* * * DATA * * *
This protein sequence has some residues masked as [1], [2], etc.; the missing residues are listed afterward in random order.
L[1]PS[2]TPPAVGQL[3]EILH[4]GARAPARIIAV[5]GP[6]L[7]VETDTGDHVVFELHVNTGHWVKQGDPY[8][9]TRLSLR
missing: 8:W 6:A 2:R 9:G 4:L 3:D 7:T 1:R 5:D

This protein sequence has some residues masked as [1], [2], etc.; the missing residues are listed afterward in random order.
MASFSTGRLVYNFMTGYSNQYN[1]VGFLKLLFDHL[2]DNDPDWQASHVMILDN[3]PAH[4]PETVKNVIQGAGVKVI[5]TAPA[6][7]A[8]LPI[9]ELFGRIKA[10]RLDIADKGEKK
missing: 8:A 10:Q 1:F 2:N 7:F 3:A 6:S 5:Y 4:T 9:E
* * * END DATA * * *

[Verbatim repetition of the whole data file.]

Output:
This protein sequence has some residues masked as [1], [2], etc.; the missing residues are listed afterward in random order.
L[1]PS[2]TPPAVGQL[3]EILH[4]GARAPARIIAV[5]GP[6]L[7]VETDTGDHVVFELHVNTGHWVKQGDPY[8][9]TRLSLR
missing: 8:W 6:A 2:R 9:G 4:L 3:D 7:T 1:R 5:D

This protein sequence has some residues masked as [1], [2], etc.; the missing residues are listed afterward in random order.
MASFSTGRLVYNFMTGYSNQYN[1]VGFLKLLFDHL[2]DNDPDWQASHVMILDN[3]PAH[4]PETVKNVIQGAGVKVI[5]TAPA[6][7]A[8]LPI[9]ELFGRIKA[10]RLDIADKGEKK
missing: 8:A 10:Q 1:F 2:N 7:F 3:A 6:S 5:Y 4:T 9:E